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Getting System Pressure Right

Every factory floor is different and the arrangement and needs of compressed air applications are a part of that diversity. You may have equipment that requires additional pressure only at certain times or a sensitive end use that may require less than the system is providing. The good news is that there are plenty of ways of getting your compressed air system’s pressure not too hard, and not too soft, but just right.

As Low as It Goes

For the purposes of saving energy you should, as a general rule, operate a compressor at the lowest discharge pressure it’s capable of while still maintaining enough to effectively maintain end-use applications. Of course if you’re going to go to a lower pressure you’ll need to check your system in its entirety for any additional drops that may be occurring and make sure they’re dealt with first. That way you won’t end up losing any production time.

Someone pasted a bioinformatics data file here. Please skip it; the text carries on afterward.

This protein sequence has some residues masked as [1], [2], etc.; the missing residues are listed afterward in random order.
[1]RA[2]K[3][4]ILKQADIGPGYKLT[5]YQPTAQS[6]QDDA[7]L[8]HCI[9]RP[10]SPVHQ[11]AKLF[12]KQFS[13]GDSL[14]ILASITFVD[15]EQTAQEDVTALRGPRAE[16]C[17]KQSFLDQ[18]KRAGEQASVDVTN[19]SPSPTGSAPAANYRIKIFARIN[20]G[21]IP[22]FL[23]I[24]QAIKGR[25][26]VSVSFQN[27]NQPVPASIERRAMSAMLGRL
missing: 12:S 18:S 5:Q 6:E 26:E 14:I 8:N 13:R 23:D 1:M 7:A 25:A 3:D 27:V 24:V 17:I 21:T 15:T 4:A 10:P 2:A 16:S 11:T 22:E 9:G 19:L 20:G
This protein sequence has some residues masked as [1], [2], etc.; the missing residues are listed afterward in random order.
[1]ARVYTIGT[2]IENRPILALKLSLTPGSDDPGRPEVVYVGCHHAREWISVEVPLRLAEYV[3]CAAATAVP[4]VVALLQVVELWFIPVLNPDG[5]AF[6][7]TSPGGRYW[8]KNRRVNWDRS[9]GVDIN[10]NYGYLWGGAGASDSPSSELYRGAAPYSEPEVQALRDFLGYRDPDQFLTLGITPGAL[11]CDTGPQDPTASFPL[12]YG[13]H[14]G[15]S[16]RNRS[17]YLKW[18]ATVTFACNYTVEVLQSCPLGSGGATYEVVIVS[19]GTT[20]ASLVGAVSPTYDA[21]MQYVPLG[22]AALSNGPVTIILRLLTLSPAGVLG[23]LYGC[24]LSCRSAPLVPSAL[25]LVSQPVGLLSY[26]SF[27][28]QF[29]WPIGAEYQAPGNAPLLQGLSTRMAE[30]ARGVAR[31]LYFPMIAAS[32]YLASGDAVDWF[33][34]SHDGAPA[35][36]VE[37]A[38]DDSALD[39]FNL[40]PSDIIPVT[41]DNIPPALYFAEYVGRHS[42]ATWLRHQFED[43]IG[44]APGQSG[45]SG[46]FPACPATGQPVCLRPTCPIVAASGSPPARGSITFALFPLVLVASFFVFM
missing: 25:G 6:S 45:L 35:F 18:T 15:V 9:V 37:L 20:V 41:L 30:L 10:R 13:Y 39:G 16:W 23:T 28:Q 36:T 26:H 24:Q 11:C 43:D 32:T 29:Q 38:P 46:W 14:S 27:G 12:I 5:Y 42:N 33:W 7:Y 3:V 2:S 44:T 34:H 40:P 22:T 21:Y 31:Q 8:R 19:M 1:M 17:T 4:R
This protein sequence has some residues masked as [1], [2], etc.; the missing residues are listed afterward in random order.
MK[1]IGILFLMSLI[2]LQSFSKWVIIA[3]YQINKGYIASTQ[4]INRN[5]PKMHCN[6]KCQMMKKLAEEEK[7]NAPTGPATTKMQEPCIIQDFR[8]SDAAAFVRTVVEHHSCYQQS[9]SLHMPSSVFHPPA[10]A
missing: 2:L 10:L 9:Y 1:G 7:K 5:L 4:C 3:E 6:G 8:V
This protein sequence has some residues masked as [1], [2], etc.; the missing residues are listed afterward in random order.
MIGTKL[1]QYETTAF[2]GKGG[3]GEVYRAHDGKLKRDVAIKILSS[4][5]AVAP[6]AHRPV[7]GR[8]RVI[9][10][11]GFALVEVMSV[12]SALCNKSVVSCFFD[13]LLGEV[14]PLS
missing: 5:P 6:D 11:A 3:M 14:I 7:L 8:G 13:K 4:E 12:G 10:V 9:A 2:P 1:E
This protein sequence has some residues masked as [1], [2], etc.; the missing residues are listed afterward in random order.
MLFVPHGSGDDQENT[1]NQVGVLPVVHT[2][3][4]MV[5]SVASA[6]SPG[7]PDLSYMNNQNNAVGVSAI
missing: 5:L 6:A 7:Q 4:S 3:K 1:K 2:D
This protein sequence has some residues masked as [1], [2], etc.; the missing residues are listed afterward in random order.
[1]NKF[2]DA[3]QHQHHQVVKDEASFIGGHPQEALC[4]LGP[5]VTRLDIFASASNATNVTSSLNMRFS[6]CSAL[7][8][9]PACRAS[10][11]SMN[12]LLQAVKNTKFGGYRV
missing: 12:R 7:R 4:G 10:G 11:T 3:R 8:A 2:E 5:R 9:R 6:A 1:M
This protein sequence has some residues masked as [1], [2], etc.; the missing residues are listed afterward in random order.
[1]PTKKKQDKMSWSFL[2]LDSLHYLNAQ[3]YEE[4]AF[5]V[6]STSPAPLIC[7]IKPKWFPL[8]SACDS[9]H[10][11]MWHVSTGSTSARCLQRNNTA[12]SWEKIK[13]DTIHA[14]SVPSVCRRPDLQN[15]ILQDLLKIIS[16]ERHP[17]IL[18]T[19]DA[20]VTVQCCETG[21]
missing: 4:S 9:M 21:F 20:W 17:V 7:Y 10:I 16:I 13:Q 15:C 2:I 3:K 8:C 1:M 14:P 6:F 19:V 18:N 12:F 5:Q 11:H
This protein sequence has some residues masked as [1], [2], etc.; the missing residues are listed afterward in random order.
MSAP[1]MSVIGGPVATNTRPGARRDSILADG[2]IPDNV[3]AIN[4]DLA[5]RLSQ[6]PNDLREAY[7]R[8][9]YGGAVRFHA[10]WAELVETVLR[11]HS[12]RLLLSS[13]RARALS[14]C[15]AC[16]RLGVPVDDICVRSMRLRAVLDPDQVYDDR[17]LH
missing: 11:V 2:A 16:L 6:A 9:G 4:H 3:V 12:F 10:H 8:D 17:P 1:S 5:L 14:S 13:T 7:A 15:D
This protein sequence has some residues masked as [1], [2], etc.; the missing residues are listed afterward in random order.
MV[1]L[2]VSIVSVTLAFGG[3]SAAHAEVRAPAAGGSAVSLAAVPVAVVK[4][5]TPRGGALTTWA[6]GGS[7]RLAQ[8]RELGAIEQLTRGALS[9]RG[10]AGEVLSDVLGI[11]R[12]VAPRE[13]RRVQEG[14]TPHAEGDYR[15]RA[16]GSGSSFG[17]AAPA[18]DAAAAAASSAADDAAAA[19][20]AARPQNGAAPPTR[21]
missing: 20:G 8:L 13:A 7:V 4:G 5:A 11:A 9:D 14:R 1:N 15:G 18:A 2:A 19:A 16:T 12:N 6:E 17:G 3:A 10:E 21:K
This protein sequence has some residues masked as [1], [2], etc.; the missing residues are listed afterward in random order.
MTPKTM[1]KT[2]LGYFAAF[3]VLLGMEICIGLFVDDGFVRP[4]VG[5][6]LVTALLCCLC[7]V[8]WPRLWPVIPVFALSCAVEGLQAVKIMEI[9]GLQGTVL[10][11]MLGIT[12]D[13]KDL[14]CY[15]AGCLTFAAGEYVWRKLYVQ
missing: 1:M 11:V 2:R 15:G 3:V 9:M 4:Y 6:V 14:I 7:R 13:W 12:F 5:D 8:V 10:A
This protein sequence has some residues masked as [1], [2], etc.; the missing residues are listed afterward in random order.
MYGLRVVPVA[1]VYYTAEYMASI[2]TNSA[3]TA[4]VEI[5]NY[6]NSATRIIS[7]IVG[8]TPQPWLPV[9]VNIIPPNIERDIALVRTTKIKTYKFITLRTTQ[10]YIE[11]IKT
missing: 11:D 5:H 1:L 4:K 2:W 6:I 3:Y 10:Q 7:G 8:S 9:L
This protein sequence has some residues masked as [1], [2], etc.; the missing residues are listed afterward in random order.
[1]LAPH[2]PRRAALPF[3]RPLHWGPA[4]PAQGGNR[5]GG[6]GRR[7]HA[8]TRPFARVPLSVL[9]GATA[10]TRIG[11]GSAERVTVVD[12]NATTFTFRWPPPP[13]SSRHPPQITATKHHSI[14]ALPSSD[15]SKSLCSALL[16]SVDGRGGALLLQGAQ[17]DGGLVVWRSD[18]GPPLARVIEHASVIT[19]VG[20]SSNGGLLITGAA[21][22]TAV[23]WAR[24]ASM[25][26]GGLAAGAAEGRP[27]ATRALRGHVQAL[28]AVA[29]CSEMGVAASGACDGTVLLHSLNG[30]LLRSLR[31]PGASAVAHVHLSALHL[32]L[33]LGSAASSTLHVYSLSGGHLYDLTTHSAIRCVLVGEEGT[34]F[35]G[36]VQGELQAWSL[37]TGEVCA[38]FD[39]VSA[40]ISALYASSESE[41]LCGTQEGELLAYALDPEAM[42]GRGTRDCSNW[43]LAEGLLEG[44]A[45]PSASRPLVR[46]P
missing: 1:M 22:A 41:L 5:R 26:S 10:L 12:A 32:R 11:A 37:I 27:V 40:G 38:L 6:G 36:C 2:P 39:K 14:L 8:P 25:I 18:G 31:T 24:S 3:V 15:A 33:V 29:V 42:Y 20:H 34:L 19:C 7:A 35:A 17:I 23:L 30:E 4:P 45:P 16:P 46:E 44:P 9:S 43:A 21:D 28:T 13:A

Dealing with Spikes

Fluctuations are very common on many factory and shop floors. Certain equipment simply doesn’t need to be run all the time so it’s more cost-effective for it to remain off and not drawing on the compressed air system. In most cases it’s a bad idea to have a larger compressor to handle intermittent spikes since the additional cost can be high. It’s better to install a secondary air receiver that can be used to meet any additional demand. If air receivers are insufficient smaller compressors can be added to increase production. Pressure and flow controllers will turn on the systems as necessary and then turn them off again after the need is over – ensuring no unnecessary energy costs are incurred.

Keeping pressure constant and up to required standards is a matter of proper planning, the right equipment, and a regular maintenance schedule. If you have any issues with system pressure at your plant or need the assistance of a compressed air expert contact us at CED today.

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